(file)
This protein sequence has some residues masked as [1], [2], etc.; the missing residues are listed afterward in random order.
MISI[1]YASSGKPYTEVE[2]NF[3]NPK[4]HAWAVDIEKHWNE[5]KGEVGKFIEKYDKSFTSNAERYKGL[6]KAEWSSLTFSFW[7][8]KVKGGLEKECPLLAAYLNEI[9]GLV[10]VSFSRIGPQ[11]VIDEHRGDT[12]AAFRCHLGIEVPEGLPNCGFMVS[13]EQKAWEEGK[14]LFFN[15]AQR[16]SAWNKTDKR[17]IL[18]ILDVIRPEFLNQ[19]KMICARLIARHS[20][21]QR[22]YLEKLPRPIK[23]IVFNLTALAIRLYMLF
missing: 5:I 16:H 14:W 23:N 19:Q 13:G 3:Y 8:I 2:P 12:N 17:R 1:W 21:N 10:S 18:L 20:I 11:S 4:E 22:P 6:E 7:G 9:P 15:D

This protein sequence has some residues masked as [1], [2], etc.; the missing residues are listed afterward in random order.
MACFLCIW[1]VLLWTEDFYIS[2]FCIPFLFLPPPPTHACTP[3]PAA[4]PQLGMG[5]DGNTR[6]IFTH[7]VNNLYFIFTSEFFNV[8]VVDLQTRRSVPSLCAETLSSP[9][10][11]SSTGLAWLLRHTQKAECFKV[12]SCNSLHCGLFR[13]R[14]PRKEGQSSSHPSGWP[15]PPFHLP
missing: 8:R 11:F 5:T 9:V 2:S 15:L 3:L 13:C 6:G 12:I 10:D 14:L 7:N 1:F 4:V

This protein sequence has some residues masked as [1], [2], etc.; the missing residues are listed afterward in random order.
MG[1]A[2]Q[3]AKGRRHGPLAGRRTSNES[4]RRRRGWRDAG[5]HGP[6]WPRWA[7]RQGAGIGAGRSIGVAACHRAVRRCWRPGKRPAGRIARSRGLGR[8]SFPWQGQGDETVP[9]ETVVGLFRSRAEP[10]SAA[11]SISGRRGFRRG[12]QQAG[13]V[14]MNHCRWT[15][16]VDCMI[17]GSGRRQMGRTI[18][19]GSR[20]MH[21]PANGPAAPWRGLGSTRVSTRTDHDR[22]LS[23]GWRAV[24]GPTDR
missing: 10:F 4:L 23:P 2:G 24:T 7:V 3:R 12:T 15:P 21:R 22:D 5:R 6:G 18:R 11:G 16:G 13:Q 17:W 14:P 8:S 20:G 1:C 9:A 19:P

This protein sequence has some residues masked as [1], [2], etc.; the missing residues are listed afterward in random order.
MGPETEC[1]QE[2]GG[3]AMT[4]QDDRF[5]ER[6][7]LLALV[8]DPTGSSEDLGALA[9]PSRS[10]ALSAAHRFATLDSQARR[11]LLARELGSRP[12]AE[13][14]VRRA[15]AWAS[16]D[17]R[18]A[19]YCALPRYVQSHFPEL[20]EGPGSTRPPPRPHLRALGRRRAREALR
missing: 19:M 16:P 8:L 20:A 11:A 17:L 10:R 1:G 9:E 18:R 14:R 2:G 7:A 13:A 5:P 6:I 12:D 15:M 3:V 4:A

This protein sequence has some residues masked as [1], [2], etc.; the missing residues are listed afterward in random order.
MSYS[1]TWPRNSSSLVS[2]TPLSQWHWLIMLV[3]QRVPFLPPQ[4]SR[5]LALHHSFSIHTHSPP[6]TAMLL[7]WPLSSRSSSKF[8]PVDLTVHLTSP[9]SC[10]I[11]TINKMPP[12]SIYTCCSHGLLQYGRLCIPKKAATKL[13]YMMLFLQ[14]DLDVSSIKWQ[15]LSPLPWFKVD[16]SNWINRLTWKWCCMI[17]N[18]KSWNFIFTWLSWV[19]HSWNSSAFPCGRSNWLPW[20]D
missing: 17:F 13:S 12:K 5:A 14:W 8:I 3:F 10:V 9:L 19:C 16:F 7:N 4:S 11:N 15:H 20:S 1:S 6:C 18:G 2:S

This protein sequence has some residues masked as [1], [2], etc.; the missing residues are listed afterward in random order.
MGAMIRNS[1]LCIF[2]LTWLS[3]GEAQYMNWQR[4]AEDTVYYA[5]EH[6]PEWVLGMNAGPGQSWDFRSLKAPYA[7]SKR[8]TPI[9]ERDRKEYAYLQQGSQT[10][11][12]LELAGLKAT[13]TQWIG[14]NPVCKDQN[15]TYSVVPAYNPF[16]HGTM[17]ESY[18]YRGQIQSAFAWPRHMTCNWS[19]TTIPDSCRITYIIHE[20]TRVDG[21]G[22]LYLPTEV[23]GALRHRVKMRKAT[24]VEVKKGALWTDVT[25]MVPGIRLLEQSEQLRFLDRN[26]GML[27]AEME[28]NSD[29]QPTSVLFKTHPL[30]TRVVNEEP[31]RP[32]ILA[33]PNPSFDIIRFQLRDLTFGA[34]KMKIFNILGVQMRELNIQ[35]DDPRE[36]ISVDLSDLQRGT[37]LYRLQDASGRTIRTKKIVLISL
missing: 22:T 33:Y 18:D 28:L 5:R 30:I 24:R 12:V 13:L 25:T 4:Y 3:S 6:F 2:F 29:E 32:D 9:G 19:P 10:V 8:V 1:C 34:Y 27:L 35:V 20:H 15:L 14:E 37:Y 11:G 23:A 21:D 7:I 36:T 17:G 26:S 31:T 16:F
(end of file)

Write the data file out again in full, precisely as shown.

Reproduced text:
This protein sequence has some residues masked as [1], [2], etc.; the missing residues are listed afterward in random order.
MISI[1]YASSGKPYTEVE[2]NF[3]NPK[4]HAWAVDIEKHWNE[5]KGEVGKFIEKYDKSFTSNAERYKGL[6]KAEWSSLTFSFW[7][8]KVKGGLEKECPLLAAYLNEI[9]GLV[10]VSFSRIGPQ[11]VIDEHRGDT[12]AAFRCHLGIEVPEGLPNCGFMVS[13]EQKAWEEGK[14]LFFN[15]AQR[16]SAWNKTDKR[17]IL[18]ILDVIRPEFLNQ[19]KMICARLIARHS[20][21]QR[22]YLEKLPRPIK[23]IVFNLTALAIRLYMLF
missing: 5:I 16:H 14:W 23:N 19:Q 13:G 3:Y 8:I 2:P 12:N 17:R 1:W 21:N 10:S 18:L 20:I 11:S 4:E 22:P 6:E 7:G 9:P 15:D

This protein sequence has some residues masked as [1], [2], etc.; the missing residues are listed afterward in random order.
MACFLCIW[1]VLLWTEDFYIS[2]FCIPFLFLPPPPTHACTP[3]PAA[4]PQLGMG[5]DGNTR[6]IFTH[7]VNNLYFIFTSEFFNV[8]VVDLQTRRSVPSLCAETLSSP[9][10][11]SSTGLAWLLRHTQKAECFKV[12]SCNSLHCGLFR[13]R[14]PRKEGQSSSHPSGWP[15]PPFHLP
missing: 8:R 11:F 5:T 9:V 2:S 15:L 3:L 13:C 6:G 12:I 10:D 14:L 7:N 1:F 4:V

This protein sequence has some residues masked as [1], [2], etc.; the missing residues are listed afterward in random order.
MG[1]A[2]Q[3]AKGRRHGPLAGRRTSNES[4]RRRRGWRDAG[5]HGP[6]WPRWA[7]RQGAGIGAGRSIGVAACHRAVRRCWRPGKRPAGRIARSRGLGR[8]SFPWQGQGDETVP[9]ETVVGLFRSRAEP[10]SAA[11]SISGRRGFRRG[12]QQAG[13]V[14]MNHCRWT[15][16]VDCMI[17]GSGRRQMGRTI[18][19]GSR[20]MH[21]PANGPAAPWRGLGSTRVSTRTDHDR[22]LS[23]GWRAV[24]GPTDR
missing: 10:F 4:L 23:P 2:G 24:T 7:V 3:R 12:T 15:P 21:R 22:D 5:R 6:G 18:R 11:G 16:G 13:Q 17:W 14:P 8:S 20:G 1:C 9:A 19:P

This protein sequence has some residues masked as [1], [2], etc.; the missing residues are listed afterward in random order.
MGPETEC[1]QE[2]GG[3]AMT[4]QDDRF[5]ER[6][7]LLALV[8]DPTGSSEDLGALA[9]PSRS[10]ALSAAHRFATLDSQARR[11]LLARELGSRP[12]AE[13][14]VRRA[15]AWAS[16]D[17]R[18]A[19]YCALPRYVQSHFPEL[20]EGPGSTRPPPRPHLRALGRRRAREALR
missing: 19:M 16:P 8:L 20:A 11:A 17:L 10:R 1:G 9:E 18:R 14:R 2:G 7:A 13:A 5:P 6:I 12:D 15:M 3:V 4:A

This protein sequence has some residues masked as [1], [2], etc.; the missing residues are listed afterward in random order.
MSYS[1]TWPRNSSSLVS[2]TPLSQWHWLIMLV[3]QRVPFLPPQ[4]SR[5]LALHHSFSIHTHSPP[6]TAMLL[7]WPLSSRSSSKF[8]PVDLTVHLTSP[9]SC[10]I[11]TINKMPP[12]SIYTCCSHGLLQYGRLCIPKKAATKL[13]YMMLFLQ[14]DLDVSSIKWQ[15]LSPLPWFKVD[16]SNWINRLTWKWCCMI[17]N[18]KSWNFIFTWLSWV[19]HSWNSSAFPCGRSNWLPW[20]D
missing: 17:F 13:S 12:K 5:A 14:W 8:I 3:F 10:V 9:L 19:C 16:F 7:N 4:S 11:N 15:H 20:S 1:S 6:C 18:G 2:S

This protein sequence has some residues masked as [1], [2], etc.; the missing residues are listed afterward in random order.
MGAMIRNS[1]LCIF[2]LTWLS[3]GEAQYMNWQR[4]AEDTVYYA[5]EH[6]PEWVLGMNAGPGQSWDFRSLKAPYA[7]SKR[8]TPI[9]ERDRKEYAYLQQGSQT[10][11][12]LELAGLKAT[13]TQWIG[14]NPVCKDQN[15]TYSVVPAYNPF[16]HGTM[17]ESY[18]YRGQIQSAFAWPRHMTCNWS[19]TTIPDSCRITYIIHE[20]TRVDG[21]G[22]LYLPTEV[23]GALRHRVKMRKAT[24]VEVKKGALWTDVT[25]MVPGIRLLEQSEQLRFLDRN[26]GML[27]AEME[28]NSD[29]QPTSVLFKTHPL[30]TRVVNEEP[31]RP[32]ILA[33]PNPSFDIIRFQLRDLTFGA[34]KMKIFNILGVQMRELNIQ[35]DDPRE[36]ISVDLSDLQRGT[37]LYRLQDASGRTIRTKKIVLISL
missing: 22:T 33:Y 18:D 28:L 5:R 30:I 24:R 12:V 13:L 25:T 4:Y 3:S 6:F 2:F 29:E 32:D 9:G 19:P 10:V 8:V 1:C 34:Y 27:L 35:V 20:H 15:L 14:E 37:Y 11:G 23:A 21:D 7:I 36:T 17:G 26:S 31:T 16:F